b. North Atlantic / Europe

The 500-hPa circulation pattern during October featured an anomalous ridge over Greenland and an anomalous trough across the central North Atlantic (Fig. E9). These anomalies reflected a continuation of the strong negative phase of the NAO (-2.2) that began in August. During October Europe was situated immediately downstream of the mean upper-level trough axis, and again recorded significantly above-average temperatures (Fig. E1). Monthly temperatures across the continent generally exceeded the 90th percentile of occurrences, with the largest departures of 2°-3°C observed in central and eastern Europe.


c. China

An anomalous upper-level trough was centered over northern India and western China during October. This feature reflected a weakening of the mean subtropical ridge, consistent with suppressed convection across Indonesia and the eastern half of the equatorial Indian Ocean (Fig. T25). The anomalous trough was associated with anomalous southwesterly flow and exceptionally warm surface temperature across China . Temperatures across central and northern China generally averaged 2°-3C during the month, and were in the upper 90th percentile of occurrences.


2. Southern Hemisphere


The mean 500-hPa circulation pattern during October featured generally above-average heights in the middle latitudes, and below-average heights over the high latitudes of the South Pacific (Fig. E15). In the subtropics, cyclonic streamfunction anomalies were observed across the central and eastern South Pacific, along with an eastward extension of the South Pacific jet stream. These conditions, along with the negative height anomalies farther poleward, are a consistent response to El Niño conditions.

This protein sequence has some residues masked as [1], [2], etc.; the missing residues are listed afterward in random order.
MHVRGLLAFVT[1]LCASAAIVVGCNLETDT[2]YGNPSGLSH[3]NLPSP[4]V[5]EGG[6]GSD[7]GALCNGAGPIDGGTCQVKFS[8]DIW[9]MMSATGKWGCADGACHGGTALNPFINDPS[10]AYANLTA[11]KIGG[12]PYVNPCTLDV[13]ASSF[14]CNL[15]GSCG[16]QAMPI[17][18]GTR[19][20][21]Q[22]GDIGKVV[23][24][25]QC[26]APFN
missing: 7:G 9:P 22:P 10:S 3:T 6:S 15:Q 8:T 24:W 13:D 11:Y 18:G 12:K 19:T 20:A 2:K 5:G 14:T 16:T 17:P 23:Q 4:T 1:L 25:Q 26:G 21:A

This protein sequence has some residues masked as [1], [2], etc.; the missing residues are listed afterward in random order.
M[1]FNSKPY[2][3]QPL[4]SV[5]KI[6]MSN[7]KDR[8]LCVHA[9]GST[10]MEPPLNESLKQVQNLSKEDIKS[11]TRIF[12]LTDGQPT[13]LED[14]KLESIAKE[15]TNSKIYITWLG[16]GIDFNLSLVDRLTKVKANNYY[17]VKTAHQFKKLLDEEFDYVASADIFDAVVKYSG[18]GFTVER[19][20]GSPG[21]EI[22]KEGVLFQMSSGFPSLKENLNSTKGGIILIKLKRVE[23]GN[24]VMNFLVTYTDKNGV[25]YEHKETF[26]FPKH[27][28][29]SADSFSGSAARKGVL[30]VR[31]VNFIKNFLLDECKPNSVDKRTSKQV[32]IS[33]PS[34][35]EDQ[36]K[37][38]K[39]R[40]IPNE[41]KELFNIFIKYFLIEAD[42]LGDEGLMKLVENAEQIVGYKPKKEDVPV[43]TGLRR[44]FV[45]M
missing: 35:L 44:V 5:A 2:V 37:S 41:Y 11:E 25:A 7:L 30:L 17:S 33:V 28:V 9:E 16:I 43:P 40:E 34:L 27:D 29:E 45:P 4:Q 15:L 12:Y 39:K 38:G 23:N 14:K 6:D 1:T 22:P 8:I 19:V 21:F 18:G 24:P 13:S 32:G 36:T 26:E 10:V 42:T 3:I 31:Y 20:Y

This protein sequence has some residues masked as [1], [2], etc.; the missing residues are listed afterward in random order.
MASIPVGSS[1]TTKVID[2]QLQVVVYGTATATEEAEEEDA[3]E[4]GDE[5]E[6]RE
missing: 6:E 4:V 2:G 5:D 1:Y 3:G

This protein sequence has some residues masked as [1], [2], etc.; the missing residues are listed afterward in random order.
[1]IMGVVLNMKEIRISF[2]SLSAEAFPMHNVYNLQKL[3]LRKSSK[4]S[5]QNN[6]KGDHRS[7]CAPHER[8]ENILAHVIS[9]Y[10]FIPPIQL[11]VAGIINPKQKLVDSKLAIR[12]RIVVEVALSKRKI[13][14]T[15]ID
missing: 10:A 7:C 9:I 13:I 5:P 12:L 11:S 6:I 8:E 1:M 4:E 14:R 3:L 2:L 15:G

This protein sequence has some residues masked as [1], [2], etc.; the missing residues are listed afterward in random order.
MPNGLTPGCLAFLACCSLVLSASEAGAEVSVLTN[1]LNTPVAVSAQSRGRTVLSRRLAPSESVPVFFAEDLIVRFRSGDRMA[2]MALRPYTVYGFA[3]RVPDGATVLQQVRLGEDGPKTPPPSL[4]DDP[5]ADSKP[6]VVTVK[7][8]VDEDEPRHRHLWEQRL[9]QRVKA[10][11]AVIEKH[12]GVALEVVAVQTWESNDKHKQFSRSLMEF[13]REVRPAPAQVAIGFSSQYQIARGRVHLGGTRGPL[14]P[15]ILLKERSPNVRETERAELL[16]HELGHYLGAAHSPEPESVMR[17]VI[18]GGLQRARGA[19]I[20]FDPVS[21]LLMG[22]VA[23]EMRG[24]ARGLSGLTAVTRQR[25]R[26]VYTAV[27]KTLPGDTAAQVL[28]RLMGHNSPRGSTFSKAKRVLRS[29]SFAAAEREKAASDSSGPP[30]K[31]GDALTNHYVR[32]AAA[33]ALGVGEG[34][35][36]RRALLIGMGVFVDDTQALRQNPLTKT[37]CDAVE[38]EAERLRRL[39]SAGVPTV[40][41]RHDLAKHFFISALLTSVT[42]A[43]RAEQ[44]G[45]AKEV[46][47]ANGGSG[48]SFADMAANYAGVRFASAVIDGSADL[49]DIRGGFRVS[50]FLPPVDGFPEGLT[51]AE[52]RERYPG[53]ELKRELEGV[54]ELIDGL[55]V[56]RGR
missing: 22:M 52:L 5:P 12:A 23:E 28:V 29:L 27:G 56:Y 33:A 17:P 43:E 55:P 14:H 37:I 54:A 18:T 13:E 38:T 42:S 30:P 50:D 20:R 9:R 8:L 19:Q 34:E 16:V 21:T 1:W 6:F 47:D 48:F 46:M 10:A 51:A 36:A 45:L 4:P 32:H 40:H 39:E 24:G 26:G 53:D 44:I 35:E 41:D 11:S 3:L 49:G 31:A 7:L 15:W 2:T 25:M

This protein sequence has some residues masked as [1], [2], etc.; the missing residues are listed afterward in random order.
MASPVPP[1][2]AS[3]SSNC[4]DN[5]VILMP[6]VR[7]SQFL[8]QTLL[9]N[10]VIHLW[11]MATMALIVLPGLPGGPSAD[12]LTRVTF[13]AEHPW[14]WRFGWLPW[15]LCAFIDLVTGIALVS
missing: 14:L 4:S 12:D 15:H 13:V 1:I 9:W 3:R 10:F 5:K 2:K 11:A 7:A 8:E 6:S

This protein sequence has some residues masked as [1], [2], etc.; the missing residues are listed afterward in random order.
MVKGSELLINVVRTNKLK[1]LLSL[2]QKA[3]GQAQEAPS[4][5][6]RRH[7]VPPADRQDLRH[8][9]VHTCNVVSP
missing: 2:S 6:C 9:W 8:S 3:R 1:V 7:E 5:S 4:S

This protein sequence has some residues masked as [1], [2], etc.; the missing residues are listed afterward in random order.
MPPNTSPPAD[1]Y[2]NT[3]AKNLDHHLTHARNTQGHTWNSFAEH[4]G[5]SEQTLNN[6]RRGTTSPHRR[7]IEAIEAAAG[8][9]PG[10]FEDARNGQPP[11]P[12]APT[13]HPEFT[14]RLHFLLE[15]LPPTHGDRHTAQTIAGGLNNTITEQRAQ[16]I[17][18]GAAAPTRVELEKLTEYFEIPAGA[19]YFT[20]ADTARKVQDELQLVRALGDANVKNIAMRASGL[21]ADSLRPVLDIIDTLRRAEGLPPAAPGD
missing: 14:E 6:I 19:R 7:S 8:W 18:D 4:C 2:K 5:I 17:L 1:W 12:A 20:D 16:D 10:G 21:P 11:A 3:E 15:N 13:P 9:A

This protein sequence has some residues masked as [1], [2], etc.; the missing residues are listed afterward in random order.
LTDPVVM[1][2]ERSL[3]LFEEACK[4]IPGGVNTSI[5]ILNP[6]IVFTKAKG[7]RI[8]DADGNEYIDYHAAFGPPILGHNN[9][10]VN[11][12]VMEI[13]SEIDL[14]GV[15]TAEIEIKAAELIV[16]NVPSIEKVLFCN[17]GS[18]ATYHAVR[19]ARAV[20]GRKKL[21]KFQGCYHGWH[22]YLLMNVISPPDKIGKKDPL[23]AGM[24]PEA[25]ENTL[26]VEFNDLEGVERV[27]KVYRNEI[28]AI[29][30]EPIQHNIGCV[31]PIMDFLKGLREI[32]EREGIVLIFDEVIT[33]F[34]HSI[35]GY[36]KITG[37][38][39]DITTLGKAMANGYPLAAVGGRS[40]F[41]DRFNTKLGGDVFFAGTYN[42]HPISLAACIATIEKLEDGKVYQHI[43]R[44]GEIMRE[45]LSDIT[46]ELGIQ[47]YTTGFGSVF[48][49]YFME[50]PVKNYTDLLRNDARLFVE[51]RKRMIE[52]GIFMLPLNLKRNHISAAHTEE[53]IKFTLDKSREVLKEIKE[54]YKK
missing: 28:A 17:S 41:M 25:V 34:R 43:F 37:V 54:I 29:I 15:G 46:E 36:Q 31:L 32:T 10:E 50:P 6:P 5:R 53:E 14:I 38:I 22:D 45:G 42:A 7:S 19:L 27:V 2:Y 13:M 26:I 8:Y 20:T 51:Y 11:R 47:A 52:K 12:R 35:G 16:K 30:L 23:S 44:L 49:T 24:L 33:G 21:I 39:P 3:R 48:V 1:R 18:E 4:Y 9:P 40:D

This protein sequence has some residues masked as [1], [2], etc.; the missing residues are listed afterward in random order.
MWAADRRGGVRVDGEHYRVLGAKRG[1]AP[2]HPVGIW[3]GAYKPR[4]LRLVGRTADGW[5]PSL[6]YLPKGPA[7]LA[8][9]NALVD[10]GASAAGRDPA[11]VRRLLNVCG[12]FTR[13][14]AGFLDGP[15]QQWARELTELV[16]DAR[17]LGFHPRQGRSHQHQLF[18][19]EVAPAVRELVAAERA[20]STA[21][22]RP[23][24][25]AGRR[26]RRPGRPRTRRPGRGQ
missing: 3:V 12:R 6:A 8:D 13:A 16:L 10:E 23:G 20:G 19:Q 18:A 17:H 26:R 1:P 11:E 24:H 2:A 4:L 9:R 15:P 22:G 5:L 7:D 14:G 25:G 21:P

In Australia , an enhanced mid-and upper-level ridge contributed to a continuation of anomalously warm and dry conditions. The departures were especially significant in the southeast, where monthly temperatures were in the upper 90th percentile of occurrences and precipitation totals were in the 10th percentile of occurrences for the third consecutive month.

In central and southern South America anomalous southwesterly flow at upper levels, and a poleward shit of the mean frontal boundary at lower levels, were evident downstream of the mean upper-level trough. These conditions contributed to well above-average temperatures and precipitation during the month.

The Antarctic ozone hole re-developed in late August and remained extensive through the end of October (Fig. S8a). The ozone hole was near record size from late September through October, exceeding 25 million km2 in September and early October, and 20 million km2 in late October. This extensive ozone hole is consistent with anomalously low stratospheric temperatures (Figs. S3, S4), and with an exceptionally large SH circumpolar vortex (Fig. S8b). Temperatures at both 2 hPa and 10 hPa were among the lowest on record from August through mid-October (Fig. S4), which led to a record large spatial extent of polar stratospheric clouds (PSC, Fig. S8c). PSC’s are the main mechanism by which the ozone hole is created.